Of all of the mythical ways to grow a church (Start a contemporary worship service! Call a pastor with a young family! Get a new website! Create a Facebook page!), perhaps the most time-honored are: Hire a Christian Education Coordinator! And, Create new and better programs for kids!
The theory being that parents want quality programming for their children, and if the kids like coming to church, the parents will follow them.
It’s not a bad theory.
Like countless other churches, the congregation I serve works hard to provide excellent opportunities for children. We welcome kids from all over the community to Vacation Bible School, we write our own Sunday school curriculum and we work hard to ensure that children feel valued and welcomed in our worship services. Like many, many churches, we do most everything we can think of to create excellent programs for children.
But there’s a catch — kids are like adults. And when they experience church as a great time of excitement, entertainment and fun, they will keep on coming right up until the moment that something else is more exciting, entertaining or fun. That puts a huge amount of pressure on church leaders and planners to keep ascending a permanent escalator of spectacle.
We had a bounce house last year? This year we’ll need carnival rides!
Our live nativity has become old hat? How many camels would we need for a live Epiphany?
Sadly, as generations of church leaders have discovered, you can’t win an arms race against yourself. Eventually even the most innovative churches run out of energy, ideas, volunteers or money and what is left is just a collection of church folks doing their best to be faithful; which brings us to the secret to awesome children’s ministry — parents.
There is a mother in our congregation who comes to worship every week and sits alone with her three young children. And week after week, she both models and teaches them the life-giving rituals of worship. Her kids know the words to “Holy, Holy, Holy.” When I follow a Scripture reading with, “The Word of the Lord,” every voice in their pew responds, “Thanks be to God.” And near the end of the service, her seven-year-old prays the Lord’s Prayer so loudly and earnestly that I can sometimes hear him from the chancel.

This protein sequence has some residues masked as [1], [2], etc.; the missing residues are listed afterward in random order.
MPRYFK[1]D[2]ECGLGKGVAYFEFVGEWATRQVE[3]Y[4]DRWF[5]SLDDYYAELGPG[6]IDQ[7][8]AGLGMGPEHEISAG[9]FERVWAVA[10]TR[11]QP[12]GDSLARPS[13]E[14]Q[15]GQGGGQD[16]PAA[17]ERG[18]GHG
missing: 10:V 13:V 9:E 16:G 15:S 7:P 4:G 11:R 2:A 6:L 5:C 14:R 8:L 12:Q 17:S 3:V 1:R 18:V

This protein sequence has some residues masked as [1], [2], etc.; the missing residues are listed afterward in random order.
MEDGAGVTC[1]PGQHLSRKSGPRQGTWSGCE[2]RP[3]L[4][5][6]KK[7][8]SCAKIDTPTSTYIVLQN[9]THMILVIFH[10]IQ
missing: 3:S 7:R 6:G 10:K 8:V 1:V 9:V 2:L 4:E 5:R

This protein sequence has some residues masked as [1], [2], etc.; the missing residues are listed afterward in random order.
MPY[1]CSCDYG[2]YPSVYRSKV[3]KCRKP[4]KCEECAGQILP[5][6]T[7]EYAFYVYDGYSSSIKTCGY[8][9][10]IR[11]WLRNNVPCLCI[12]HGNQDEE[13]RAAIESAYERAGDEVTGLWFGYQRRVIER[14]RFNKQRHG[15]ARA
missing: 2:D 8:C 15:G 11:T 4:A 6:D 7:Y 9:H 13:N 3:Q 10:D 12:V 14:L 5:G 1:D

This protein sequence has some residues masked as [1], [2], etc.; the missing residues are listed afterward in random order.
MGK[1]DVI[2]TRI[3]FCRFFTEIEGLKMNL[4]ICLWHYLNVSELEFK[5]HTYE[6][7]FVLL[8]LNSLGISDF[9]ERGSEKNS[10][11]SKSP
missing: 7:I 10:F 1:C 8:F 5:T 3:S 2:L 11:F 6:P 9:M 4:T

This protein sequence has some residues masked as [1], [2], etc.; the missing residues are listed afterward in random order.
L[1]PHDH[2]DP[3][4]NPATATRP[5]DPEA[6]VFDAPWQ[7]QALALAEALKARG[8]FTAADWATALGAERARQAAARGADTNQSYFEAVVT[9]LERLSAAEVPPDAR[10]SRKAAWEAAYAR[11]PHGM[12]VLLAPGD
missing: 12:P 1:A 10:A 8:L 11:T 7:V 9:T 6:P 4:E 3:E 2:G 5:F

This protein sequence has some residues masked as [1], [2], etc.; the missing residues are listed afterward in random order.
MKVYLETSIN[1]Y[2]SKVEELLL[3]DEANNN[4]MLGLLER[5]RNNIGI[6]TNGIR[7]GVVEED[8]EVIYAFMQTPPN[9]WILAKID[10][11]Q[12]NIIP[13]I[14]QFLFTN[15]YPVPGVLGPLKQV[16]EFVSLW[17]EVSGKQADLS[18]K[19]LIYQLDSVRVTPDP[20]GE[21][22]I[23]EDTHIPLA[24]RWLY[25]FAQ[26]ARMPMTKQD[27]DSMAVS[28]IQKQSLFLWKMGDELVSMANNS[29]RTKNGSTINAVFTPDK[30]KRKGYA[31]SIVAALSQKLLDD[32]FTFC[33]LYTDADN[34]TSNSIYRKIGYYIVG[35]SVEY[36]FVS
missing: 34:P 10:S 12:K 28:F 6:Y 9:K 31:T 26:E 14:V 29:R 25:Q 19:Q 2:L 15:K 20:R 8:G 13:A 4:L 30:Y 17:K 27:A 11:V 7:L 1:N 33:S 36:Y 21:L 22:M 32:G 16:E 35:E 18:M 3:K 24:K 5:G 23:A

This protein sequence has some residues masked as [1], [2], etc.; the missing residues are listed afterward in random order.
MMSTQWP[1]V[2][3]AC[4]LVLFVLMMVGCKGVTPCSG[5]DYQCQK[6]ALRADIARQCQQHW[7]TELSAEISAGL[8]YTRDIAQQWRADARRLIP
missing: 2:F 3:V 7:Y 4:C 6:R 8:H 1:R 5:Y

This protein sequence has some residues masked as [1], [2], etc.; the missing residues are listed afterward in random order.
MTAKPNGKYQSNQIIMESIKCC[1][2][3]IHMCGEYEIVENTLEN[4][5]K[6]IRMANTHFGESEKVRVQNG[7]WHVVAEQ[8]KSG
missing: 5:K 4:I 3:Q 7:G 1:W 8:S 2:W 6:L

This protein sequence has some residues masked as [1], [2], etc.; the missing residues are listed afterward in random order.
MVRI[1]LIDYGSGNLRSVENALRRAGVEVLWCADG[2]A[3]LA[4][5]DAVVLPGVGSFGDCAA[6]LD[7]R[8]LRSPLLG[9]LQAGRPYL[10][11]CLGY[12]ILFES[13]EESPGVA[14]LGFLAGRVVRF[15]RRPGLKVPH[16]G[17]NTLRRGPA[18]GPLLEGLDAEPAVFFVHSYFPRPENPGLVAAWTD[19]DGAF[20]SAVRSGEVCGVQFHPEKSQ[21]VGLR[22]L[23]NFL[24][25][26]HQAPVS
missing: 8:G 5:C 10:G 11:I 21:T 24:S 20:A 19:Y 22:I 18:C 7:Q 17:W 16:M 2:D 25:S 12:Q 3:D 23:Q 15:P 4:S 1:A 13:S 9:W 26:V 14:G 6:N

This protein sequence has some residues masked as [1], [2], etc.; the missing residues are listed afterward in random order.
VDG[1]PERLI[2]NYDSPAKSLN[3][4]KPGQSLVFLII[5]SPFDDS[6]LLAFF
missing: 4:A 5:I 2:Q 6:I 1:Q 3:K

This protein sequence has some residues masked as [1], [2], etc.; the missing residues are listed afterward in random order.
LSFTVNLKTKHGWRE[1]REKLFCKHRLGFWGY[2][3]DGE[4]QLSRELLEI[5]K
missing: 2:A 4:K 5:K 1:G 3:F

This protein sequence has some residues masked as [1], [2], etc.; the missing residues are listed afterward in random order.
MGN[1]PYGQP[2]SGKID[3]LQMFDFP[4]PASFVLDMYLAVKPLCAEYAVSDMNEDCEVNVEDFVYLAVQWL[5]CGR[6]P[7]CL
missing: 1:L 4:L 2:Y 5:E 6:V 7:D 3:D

This parent is teaching her children the faith by doing it with them. They sing together, pray together and elbow one another to pay attention during the “boring” parts of the service. And here’s the best part — the people sitting nearby scoot closer to listen to her explain the service to her children. They relish the reminders of deep theological truths articulated in language appropriate for children, “We pray this together because God loves us so much, and when we say we are sorry, God always forgives us for the things we have done wrong.”
The results (in this family and many others) are children and adults who model Christian worship for one another. Children are invited to affirm their faith alongside disciples older than their grandparents. Adults drink anew of ancient mysteries as they receive the cup of salvation from the hands of nine-year-old Christians.
The reason families become and remain rooted in congregations like ours has little to do with flashy VBS or in-house education specialists. Children respond to adults who love them — by reading Bible stories, helping to pour lemonade and laughing at knock-knock jokes. Just as importantly, parents invest in communities that love their children.
Disciples of all ages — who teach and learn, laugh and weep, love and serve together — are the very best thing about the church. And together they provide the clearest glimpse I have seen into what the heavenly kingdom might be like.
Scott Hauser is pastor and head of staff at First Presbyterian Church in Clarion, Pennsylvania.